Her method in a word? Accommodation.
So, this wasn’t a straightforward anti-masker confrontation, per se, but it was close. It came via Yaedida, the mother of 9-year-old patient Yaellie, who had a wicked case of psoriasis. Arms, head, legs, neck, in her ears, etc. I love what this bright and precocious child had to say about her condition:
“I really don’t like the look.” Could only have been better if she pronounced it “lewk.”
Yaellie lives with her family of observant Jews in Hotchkiss, Colorado, where their goal, according to Yaedida, is to “build an off-grid, ecovillage Jewish community.” However, she admitted that said burgeoning community does not have the best medical care accessible, hence the visit to Dr. PP.
But! There was an issue: Yaedida said during Yaellie’s pre-treatment parking-lot consultation that a lung condition combined with “extreme sensory issues” prevented her from wearing a mask. Hm. I’m not going to disprove that from here, but she didn’t do anything to prove it from there. Just saying! She wasn’t allowed to enter Dr. Lee’s office without a mask, and Dr. Lee couldn’t treat her daughter without her mother being present.
So what’s an empathetic doctor to do? Oh, bend over backwards of course. Dr. Lee resolved to treat Yaellie in a hallway that has a door to the outside on one end of it, where Yaedida could stand and observe.
Granted, no major surgery was required: Yaellie merely needed a shot of a medicine called ustekinumab (she’ll need to get one every three months, and it can be administered by her local doctor). And you know what?
Totally worked, no Karen-ing necessary.
Meanwhile, there was 43-year-old Matt, from Ligonier, PA, who had a “third breast” near his armpit. (It was a lipoma.)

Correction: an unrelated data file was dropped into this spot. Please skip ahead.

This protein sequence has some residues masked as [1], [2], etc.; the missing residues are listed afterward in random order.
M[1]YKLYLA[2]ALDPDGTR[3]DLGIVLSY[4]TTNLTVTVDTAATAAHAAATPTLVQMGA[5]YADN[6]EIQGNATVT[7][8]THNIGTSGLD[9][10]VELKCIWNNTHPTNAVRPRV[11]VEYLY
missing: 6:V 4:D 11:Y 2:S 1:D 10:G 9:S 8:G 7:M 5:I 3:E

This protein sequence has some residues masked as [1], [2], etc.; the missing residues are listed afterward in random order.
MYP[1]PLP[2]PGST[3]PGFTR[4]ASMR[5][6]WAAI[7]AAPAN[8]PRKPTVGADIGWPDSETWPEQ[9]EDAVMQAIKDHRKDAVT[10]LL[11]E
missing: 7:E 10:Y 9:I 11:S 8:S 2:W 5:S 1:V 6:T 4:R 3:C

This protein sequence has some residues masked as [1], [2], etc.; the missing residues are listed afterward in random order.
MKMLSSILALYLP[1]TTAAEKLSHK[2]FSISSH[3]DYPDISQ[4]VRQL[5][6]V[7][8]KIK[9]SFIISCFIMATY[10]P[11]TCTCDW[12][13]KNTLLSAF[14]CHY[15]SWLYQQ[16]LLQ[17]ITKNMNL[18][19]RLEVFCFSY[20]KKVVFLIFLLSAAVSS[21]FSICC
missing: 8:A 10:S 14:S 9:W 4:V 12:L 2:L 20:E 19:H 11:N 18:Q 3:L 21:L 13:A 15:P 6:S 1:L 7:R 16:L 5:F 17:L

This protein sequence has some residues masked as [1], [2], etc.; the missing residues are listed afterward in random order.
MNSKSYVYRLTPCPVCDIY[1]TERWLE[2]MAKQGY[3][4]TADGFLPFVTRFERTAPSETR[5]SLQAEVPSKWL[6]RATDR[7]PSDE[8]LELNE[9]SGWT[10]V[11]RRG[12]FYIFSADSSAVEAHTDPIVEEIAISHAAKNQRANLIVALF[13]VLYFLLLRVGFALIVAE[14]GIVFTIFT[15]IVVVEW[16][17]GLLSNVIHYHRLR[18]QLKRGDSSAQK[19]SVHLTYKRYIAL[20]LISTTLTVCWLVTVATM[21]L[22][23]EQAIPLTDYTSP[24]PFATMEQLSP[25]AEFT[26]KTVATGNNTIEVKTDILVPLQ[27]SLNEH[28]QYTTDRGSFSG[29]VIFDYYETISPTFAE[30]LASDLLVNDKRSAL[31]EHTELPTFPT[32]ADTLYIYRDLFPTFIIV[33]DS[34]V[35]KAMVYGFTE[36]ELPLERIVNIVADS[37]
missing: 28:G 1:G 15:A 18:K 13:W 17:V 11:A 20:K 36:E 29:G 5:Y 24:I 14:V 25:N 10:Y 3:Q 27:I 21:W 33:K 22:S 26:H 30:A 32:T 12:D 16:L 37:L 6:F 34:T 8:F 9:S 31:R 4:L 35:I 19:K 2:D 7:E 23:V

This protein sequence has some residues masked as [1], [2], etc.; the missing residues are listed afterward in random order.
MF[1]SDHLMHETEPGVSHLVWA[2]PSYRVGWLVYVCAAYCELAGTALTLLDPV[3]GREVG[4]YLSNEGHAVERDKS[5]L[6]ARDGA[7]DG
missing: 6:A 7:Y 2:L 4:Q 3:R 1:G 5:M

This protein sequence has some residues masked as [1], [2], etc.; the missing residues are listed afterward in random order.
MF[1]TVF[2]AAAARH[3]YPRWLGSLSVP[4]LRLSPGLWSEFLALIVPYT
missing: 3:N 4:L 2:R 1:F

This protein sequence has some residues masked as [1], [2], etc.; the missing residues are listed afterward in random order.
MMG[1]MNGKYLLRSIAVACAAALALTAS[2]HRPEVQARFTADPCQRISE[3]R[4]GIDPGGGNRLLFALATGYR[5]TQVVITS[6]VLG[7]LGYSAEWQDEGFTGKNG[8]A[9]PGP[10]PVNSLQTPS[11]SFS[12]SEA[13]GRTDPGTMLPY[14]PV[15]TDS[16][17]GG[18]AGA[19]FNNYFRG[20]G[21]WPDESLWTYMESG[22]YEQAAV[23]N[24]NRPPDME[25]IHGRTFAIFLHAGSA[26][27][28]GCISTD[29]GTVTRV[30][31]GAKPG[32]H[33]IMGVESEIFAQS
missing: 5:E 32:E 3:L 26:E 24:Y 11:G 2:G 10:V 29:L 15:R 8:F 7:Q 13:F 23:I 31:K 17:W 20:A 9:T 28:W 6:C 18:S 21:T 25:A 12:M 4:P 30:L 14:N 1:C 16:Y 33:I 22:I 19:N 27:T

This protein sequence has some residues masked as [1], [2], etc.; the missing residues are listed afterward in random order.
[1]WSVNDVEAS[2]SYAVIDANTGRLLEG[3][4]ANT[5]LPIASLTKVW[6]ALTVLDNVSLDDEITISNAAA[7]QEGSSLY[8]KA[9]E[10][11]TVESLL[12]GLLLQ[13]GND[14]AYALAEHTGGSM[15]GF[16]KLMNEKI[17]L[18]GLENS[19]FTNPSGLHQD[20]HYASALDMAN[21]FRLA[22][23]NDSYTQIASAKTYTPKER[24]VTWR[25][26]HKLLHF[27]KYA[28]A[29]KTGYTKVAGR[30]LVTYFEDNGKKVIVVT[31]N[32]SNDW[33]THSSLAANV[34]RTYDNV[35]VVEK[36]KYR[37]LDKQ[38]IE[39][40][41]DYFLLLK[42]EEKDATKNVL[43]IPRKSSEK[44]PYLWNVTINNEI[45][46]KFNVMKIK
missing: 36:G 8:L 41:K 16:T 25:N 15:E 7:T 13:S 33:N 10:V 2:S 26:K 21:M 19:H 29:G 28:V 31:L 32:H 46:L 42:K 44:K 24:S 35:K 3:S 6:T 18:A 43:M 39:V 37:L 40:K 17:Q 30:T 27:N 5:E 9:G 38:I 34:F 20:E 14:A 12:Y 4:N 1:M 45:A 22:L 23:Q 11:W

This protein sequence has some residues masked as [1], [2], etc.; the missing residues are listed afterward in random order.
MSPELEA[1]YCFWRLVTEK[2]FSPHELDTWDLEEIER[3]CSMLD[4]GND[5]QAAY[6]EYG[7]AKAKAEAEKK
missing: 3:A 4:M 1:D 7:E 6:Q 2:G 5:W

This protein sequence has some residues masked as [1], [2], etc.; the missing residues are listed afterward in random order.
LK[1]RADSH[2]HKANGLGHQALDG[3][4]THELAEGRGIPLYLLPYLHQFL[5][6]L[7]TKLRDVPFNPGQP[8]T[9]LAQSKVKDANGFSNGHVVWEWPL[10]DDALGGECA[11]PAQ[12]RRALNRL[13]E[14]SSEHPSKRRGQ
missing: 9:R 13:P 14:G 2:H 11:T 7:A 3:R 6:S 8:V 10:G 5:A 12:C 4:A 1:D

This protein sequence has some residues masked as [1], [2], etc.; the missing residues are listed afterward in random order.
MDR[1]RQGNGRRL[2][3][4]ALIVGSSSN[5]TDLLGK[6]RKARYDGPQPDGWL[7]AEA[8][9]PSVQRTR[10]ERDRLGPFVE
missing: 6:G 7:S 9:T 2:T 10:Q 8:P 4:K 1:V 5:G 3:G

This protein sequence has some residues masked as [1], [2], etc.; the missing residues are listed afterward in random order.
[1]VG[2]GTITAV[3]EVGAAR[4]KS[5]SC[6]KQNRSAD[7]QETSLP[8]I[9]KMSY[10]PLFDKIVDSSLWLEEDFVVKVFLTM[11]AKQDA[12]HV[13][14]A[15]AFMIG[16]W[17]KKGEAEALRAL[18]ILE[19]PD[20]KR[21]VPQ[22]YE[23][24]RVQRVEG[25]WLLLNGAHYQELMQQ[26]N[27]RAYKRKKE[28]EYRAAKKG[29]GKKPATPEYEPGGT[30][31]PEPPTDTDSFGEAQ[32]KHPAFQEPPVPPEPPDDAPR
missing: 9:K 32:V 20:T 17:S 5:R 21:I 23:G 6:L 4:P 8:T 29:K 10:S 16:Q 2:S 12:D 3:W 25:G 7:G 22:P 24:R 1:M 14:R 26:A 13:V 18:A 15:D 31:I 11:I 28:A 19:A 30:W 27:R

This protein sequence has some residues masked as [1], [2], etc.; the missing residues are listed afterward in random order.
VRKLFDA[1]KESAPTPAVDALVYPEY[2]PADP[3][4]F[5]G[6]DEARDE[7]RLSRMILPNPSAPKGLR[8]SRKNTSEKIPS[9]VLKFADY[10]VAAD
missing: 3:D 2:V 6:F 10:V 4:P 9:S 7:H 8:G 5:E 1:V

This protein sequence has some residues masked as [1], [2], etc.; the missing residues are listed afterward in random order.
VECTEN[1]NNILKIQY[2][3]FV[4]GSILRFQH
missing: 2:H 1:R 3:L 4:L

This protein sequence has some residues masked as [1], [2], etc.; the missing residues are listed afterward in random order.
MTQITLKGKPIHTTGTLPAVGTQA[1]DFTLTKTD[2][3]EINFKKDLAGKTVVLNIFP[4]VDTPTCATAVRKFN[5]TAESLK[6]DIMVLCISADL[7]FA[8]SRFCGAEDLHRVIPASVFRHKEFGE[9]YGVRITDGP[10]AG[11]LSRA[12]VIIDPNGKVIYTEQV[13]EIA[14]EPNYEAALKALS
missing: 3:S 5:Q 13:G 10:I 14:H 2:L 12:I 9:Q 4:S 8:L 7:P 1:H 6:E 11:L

Actual quote: “I’m about a B cup now. Hopefully it’s not gonna get to a C cup.”
The removal was, naturally, gnarly, and made even more so by the repeated use of the word “membrane” to describe how it was fastened in.
His procedure (which he drove, by the way, 3,000 miles to get) was, big surprise, a success.
“I no longer have a third breast,” Matt reported in his update package. He got everything he wanted.
Finally, we met Tracie and Stacie, fraternal twins from National City, California. They had a twin bond, as well as bump bond. Each had three pilar cysts on their head that Dr. PP removed. “Such fun cyst-ers,” is how she referred to her patients.
Tracie’s bumps had several food-like qualities: They spawned a substance like dijon mustard and some oatmeal-ish matter. One was compared to a grape, another a plum. Stacie’s were more like putty, and Dr. PP theorized that was because she manipulated hers more in an attempt at at-home irrigation. Keep that in mind the next time you go a-pokin’.
This clip of Dr. Lee draining oil from Tracie’s cyst illustrates what it feels like to watch this show and feel the blood leave your head.
“Cysters that spray together stay together,” proclaimed one of the twins during their joint exit interview, strongly suggesting that in fact each happy family is happy in its own way, too. Or at least this one is.